A group of House lawmakers have raised questions about an encryption backdoor, following a recent OIG report that revealed the FBI rushed to court to force Apple to help it break into the iPhone used by San Bernardino shooter Syed Farook.
The report revealed that the FBI did not explore other options first, or consult with third-party vendors or with relevant FBI offices who knew of a potential solution.
The letter from a 10-strong bipartisan group to FBI Director Christopher Wray also raises concerns about statements made by the chief of the Cryptographic and Electronic Analysis Unit, which appear to “indicate that the FBI was more interested in forcing Apple to comply than getting into the device.”
It goes on to say that the OIG report, along with reports that companies such as Cellebrite and Greyshift have developed tools to cheaply unlock almost every phone on the market, suggest that the FBI has not been forthcoming about the extent of the “going dark” problem.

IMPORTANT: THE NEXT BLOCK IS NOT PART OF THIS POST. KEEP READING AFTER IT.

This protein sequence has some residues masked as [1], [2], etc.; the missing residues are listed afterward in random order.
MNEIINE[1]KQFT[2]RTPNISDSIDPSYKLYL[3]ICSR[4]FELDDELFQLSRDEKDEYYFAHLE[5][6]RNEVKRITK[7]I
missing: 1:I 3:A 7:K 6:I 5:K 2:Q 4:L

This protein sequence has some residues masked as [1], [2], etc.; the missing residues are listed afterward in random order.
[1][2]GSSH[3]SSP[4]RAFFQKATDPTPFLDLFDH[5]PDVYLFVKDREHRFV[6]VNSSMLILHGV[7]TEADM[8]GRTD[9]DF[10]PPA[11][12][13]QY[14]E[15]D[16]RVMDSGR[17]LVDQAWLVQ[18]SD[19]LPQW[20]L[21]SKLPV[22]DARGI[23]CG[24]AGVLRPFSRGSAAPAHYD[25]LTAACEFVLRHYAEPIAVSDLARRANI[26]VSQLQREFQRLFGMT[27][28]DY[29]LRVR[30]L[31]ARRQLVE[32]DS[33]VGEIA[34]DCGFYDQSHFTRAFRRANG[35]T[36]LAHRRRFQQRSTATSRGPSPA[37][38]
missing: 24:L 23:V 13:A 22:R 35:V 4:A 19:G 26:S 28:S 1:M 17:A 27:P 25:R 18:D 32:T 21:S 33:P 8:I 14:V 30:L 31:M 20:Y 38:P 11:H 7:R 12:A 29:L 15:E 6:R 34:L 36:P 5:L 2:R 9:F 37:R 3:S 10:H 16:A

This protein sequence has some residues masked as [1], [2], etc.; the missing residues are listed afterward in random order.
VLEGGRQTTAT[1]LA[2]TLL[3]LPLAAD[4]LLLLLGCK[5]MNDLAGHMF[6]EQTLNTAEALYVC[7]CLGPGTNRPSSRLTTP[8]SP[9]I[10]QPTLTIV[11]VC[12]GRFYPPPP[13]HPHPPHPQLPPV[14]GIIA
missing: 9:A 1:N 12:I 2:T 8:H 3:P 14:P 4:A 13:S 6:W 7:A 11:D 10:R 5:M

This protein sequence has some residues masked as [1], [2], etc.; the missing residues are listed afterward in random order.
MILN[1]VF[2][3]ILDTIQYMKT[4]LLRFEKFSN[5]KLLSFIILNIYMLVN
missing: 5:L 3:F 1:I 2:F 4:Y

The letter calls on Wray to state whether the FBI has consulted with third-party vendors to understand what tools are available to access third-party content. It also asks whether Wray agrees that solutions are available to unlock or decrypt nearly every device, and if so to explain why these solutions are insufficient.
It calls for information on what tools have been used to unlock the 7,800 devices the FBI stated they have seized but can’t unlock, and how many of these are equipped with biometric data or have data available through a cloud service. Finally, the letter asks the FBI to explain the rationale of not using a third-party tool to unlock a device, in every instance where this hasn’t happened.